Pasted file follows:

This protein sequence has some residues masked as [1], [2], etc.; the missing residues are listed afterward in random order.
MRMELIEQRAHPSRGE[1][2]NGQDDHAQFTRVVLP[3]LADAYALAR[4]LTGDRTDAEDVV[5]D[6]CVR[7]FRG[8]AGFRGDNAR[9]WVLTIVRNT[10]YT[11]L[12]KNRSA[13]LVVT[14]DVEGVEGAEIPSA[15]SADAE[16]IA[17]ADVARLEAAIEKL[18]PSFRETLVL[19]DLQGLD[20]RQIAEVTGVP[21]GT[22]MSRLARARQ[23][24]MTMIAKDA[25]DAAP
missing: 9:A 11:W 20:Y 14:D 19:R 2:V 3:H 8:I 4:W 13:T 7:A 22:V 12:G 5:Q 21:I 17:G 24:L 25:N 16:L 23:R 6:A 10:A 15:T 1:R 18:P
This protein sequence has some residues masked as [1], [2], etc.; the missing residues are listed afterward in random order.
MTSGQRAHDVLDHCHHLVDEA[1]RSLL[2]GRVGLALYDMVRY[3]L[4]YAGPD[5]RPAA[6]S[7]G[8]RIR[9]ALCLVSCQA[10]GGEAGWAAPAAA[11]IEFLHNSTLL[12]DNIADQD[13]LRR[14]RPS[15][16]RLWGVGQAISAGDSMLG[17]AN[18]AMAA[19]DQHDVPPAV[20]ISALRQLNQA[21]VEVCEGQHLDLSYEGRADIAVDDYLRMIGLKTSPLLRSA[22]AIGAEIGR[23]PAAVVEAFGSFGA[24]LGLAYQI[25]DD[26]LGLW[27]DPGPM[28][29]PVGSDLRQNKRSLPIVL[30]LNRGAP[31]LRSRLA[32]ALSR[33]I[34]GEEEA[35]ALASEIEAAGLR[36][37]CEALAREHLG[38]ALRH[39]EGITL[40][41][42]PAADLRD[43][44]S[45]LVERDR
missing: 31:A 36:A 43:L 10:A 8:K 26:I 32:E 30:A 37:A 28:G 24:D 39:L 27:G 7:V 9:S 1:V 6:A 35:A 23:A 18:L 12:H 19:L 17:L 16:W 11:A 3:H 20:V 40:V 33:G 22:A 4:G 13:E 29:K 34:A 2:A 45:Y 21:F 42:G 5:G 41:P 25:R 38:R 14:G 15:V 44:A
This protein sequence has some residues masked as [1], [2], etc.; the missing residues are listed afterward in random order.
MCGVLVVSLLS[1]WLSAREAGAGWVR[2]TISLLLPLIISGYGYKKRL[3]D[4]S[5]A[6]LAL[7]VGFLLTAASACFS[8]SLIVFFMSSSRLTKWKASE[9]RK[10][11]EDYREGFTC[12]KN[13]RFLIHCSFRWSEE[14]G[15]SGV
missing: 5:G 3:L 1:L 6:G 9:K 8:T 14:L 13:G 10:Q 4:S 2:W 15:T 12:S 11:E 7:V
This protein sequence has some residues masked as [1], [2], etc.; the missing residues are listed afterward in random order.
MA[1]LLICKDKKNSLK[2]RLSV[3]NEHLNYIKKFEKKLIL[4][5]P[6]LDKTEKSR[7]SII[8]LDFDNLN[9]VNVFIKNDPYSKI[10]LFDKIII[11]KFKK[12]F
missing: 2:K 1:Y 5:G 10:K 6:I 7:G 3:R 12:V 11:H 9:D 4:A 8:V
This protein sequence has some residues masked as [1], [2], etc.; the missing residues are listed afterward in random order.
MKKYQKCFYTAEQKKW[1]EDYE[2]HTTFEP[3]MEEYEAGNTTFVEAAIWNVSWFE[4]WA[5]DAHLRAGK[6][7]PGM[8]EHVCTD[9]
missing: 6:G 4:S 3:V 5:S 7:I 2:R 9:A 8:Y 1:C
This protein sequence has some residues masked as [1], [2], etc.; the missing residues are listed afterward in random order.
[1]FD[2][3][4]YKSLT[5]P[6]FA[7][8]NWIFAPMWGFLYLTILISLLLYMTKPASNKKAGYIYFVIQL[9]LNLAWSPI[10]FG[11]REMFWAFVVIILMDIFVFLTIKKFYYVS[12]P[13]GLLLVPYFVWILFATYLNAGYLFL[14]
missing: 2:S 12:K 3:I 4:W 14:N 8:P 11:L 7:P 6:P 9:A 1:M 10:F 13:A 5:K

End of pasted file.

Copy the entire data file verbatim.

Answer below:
This protein sequence has some residues masked as [1], [2], etc.; the missing residues are listed afterward in random order.
MRMELIEQRAHPSRGE[1][2]NGQDDHAQFTRVVLP[3]LADAYALAR[4]LTGDRTDAEDVV[5]D[6]CVR[7]FRG[8]AGFRGDNAR[9]WVLTIVRNT[10]YT[11]L[12]KNRSA[13]LVVT[14]DVEGVEGAEIPSA[15]SADAE[16]IA[17]ADVARLEAAIEKL[18]PSFRETLVL[19]DLQGLD[20]RQIAEVTGVP[21]GT[22]MSRLARARQ[23][24]MTMIAKDA[25]DAAP
missing: 9:A 11:W 20:Y 14:D 19:R 2:V 3:H 8:I 4:W 13:T 7:A 22:V 12:G 5:Q 21:I 17:G 24:L 25:N 16:L 23:R 6:A 10:A 15:T 1:R 18:P
This protein sequence has some residues masked as [1], [2], etc.; the missing residues are listed afterward in random order.
MTSGQRAHDVLDHCHHLVDEA[1]RSLL[2]GRVGLALYDMVRY[3]L[4]YAGPD[5]RPAA[6]S[7]G[8]RIR[9]ALCLVSCQA[10]GGEAGWAAPAAA[11]IEFLHNSTLL[12]DNIADQD[13]LRR[14]RPS[15][16]RLWGVGQAISAGDSMLG[17]AN[18]AMAA[19]DQHDVPPAV[20]ISALRQLNQA[21]VEVCEGQHLDLSYEGRADIAVDDYLRMIGLKTSPLLRSA[22]AIGAEIGR[23]PAAVVEAFGSFGA[24]LGLAYQI[25]DD[26]LGLW[27]DPGPM[28][29]PVGSDLRQNKRSLPIVL[30]LNRGAP[31]LRSRLA[32]ALSR[33]I[34]GEEEA[35]ALASEIEAAGLR[36][37]CEALAREHLG[38]ALRH[39]EGITL[40][41][42]PAADLRD[43][44]S[45]LVERDR
missing: 31:A 36:A 43:L 10:A 8:K 26:I 32:E 30:A 37:A 28:G 24:D 39:L 27:G 7:V 9:S 1:V 6:A 35:A 23:A 18:L 12:H 19:L 17:L 16:W 11:A 3:H 20:V 40:V 33:G 22:A 4:G 13:E 29:K 34:A 2:A 45:Y 21:F 42:G 5:G 41:P 25:R 38:R 14:G 15:V 44:A
This protein sequence has some residues masked as [1], [2], etc.; the missing residues are listed afterward in random order.
MCGVLVVSLLS[1]WLSAREAGAGWVR[2]TISLLLPLIISGYGYKKRL[3]D[4]S[5]A[6]LAL[7]VGFLLTAASACFS[8]SLIVFFMSSSRLTKWKASE[9]RK[10][11]EDYREGFTC[12]KN[13]RFLIHCSFRWSEE[14]G[15]SGV
missing: 5:G 3:L 1:L 6:G 9:K 8:T 14:L 13:G 10:Q 4:S 2:W 15:T 12:S 11:E 7:V
This protein sequence has some residues masked as [1], [2], etc.; the missing residues are listed afterward in random order.
MA[1]LLICKDKKNSLK[2]RLSV[3]NEHLNYIKKFEKKLIL[4][5]P[6]LDKTEKSR[7]SII[8]LDFDNLN[9]VNVFIKNDPYSKI[10]LFDKIII[11]KFKK[12]F
missing: 2:K 1:Y 5:G 10:K 6:I 7:G 3:R 12:V 11:H 9:D 4:A 8:V
This protein sequence has some residues masked as [1], [2], etc.; the missing residues are listed afterward in random order.
MKKYQKCFYTAEQKKW[1]EDYE[2]HTTFEP[3]MEEYEAGNTTFVEAAIWNVSWFE[4]WA[5]DAHLRAGK[6][7]PGM[8]EHVCTD[9]
missing: 6:G 4:S 3:V 5:S 7:I 2:R 9:A 8:Y 1:C
This protein sequence has some residues masked as [1], [2], etc.; the missing residues are listed afterward in random order.
[1]FD[2][3][4]YKSLT[5]P[6]FA[7][8]NWIFAPMWGFLYLTILISLLLYMTKPASNKKAGYIYFVIQL[9]LNLAWSPI[10]FG[11]REMFWAFVVIILMDIFVFLTIKKFYYVS[12]P[13]GLLLVPYFVWILFATYLNAGYLFL[14]
missing: 2:S 12:K 3:I 4:W 14:N 8:P 11:L 7:P 6:P 9:A 1:M 10:F 13:A 5:K